04-24-2007 04:38 PM - edited 04-24-2007 04:38 PM
The Book of Air and Shadows|
The Washington Post called Michael Gruber's previous work "a miracle of intelligent fiction and among the essential novels of recent years." Now comes his most intellectually provocative and compulsively readable novel yet.
Tap-tapping the keys and out come the words on this little screen, and who will read them I hardly know. I could be dead by the time anyone actually gets to read them, as dead as, say, Tolstoy. Or Shakespeare. Does it matter, when you read, if the person who wrote still lives?
These are the words of Jake Mishkin, whose seemingly innocent job as an intellectual property lawyer has put him at the center of a deadly conspiracy and a chase to find a priceless treasure involving William Shakespeare. As he awaits a killer - or killers - unknown, Jake writes an account of the events that led to this deadly endgame, a frantic chase that began when a fire in an antiquarian bookstore revealed the hiding place of letters containing a shocking secret, concealed for four hundred years. In a frantic race from New York to England and Switzerland, Jake finds himself matching wits with a shadowy figure who seems to anticipate his every move.
What at first seems like a thrilling puzzle waiting to be deciphered soon turns into a dangerous game of cat-and-mouse, where no one - not family, not friends, not lovers - is to be trusted. Moving between twenty-first-century America and seventeenth-century England, The Book of Air and Shadows is a modern thriller that brilliantly re-creates William Shakespeare's life at the turn of the seventeenth century and combines an ingenious and intricately layered plot with a devastating portrait of a contemporary man on the brink of self-discovery... or self-destruction.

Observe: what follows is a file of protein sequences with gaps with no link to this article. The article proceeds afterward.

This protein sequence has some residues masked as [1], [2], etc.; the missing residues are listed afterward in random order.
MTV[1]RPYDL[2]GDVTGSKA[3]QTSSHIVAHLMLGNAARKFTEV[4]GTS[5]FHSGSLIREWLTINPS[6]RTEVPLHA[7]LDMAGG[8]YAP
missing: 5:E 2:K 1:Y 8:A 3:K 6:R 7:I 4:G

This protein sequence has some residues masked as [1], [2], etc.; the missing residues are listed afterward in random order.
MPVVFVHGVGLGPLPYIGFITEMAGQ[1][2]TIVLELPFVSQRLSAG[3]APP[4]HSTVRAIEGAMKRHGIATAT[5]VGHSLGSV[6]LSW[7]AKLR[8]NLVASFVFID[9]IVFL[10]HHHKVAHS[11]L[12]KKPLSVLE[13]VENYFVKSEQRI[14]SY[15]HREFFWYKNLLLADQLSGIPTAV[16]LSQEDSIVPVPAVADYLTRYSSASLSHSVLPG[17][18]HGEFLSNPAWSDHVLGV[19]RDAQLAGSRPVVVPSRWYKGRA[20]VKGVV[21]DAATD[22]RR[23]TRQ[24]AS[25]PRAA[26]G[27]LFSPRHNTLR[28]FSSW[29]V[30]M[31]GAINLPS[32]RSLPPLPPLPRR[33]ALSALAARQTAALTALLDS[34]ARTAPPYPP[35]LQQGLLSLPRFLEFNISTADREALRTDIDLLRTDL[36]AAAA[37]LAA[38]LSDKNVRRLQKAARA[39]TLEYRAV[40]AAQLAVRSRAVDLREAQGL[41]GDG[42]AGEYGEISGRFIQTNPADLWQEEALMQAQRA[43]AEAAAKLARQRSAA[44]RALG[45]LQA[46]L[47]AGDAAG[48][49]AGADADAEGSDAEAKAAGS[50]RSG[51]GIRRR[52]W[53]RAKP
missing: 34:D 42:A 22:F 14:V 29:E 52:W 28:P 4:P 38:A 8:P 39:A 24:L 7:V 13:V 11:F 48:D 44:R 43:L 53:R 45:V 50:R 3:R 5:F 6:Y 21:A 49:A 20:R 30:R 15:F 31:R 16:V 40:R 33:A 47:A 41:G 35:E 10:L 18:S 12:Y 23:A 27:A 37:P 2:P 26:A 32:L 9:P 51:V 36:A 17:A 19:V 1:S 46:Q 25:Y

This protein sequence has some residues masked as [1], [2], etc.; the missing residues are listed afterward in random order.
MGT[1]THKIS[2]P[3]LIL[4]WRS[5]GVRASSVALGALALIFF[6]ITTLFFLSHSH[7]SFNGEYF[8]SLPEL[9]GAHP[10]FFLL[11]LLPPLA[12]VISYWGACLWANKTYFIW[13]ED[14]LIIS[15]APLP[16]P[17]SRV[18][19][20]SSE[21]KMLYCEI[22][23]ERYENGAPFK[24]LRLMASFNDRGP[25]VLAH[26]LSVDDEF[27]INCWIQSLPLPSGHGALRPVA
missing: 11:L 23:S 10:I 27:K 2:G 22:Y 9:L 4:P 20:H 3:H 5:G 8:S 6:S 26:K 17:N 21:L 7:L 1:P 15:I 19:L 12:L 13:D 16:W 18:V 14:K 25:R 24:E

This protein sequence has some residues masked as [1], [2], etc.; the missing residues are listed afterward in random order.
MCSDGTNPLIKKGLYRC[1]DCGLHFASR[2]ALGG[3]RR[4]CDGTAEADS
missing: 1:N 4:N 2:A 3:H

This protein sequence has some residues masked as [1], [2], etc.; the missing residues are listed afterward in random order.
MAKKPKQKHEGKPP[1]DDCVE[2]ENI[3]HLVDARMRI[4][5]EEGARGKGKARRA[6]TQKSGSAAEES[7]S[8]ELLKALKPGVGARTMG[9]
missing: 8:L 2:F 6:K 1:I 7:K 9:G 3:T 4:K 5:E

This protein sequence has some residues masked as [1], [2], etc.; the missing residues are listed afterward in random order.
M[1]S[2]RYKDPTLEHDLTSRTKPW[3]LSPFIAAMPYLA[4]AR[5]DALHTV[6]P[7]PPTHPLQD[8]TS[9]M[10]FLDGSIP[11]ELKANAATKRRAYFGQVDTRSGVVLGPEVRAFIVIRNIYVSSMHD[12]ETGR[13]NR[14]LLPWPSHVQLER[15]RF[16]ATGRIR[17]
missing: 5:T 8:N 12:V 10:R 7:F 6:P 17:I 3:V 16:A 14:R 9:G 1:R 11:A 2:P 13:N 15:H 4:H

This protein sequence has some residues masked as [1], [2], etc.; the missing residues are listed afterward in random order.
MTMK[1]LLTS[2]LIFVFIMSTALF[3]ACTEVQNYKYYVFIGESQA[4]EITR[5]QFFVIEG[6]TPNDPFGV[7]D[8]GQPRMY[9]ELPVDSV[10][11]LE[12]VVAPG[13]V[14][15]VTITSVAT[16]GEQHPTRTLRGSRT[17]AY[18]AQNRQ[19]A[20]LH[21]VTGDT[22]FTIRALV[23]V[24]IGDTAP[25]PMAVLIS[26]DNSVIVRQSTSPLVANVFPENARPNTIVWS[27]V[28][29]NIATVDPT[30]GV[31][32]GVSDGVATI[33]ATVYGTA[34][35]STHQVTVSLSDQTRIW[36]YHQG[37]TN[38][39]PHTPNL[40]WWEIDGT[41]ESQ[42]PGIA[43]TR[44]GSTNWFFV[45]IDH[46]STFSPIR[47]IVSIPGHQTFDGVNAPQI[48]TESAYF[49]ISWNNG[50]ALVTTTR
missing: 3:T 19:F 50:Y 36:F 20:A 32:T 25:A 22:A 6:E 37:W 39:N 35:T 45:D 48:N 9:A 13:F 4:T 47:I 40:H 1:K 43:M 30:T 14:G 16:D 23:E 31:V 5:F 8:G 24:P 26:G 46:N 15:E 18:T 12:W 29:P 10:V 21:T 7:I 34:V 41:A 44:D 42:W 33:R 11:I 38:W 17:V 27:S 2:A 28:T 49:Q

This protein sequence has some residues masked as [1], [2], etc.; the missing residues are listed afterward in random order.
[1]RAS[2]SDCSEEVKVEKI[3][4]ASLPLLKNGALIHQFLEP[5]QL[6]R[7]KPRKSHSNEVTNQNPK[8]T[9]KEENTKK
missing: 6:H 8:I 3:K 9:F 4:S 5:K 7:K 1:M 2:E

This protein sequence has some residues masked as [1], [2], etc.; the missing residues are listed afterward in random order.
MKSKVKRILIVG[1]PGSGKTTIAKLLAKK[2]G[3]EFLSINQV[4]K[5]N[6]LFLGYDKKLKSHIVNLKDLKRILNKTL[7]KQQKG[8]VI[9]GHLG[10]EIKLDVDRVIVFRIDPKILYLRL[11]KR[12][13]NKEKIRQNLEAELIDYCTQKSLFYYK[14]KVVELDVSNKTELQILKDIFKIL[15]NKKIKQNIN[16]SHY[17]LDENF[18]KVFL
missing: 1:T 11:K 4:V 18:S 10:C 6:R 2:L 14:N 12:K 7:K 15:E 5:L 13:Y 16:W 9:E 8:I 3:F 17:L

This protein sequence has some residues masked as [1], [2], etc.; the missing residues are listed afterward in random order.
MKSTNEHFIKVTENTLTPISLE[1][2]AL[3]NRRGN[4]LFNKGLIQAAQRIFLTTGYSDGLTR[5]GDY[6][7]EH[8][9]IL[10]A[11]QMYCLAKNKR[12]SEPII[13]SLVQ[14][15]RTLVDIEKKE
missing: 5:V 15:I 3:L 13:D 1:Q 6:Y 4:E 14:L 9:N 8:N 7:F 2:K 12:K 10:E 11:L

An Autobiographical Note from Michael Gruber
I was born and raised in New York City, and educated in its public schools. I went to Columbia, earning a BA in English literature. After college I did editorial work at various small magazines in New York, and then went back to school at City College and got the equivalent of a second BA, in biology. After that I went to the University of Miami and got a masters in marine biology. In 1968-69 I was in the Army as a medic.
In 1973, I received my Ph.D. marine sciences, for a study of octopus behavior. Then I was a chef at several Miami restaurants. Then I was a hippie traveling around in a bus and working as a roadie for various rock groups. Then I worked for the county manager of Metropolitan Dade County, as an analyst. Then I was director of planning for the county department of human resources.
I went to Washington DC in 1977, and worked in the Carter White House, Office of Science and Technology Policy. Then I worked in the Environmental Protection Agency as a policy analyst and also as the speechwriter for the Administrator. I started writing freelance at that time, and shortly after being promoted to the Senior Executive Service of the U.S., I left Washington and settled in Seattle. I worked for a while for the state land commissioner, but since 1988 I have been a full-time writer. I am married, with three grown children and an extremely large dog.
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Message Edited by Bill_T on 04-24-2007 04:41 PM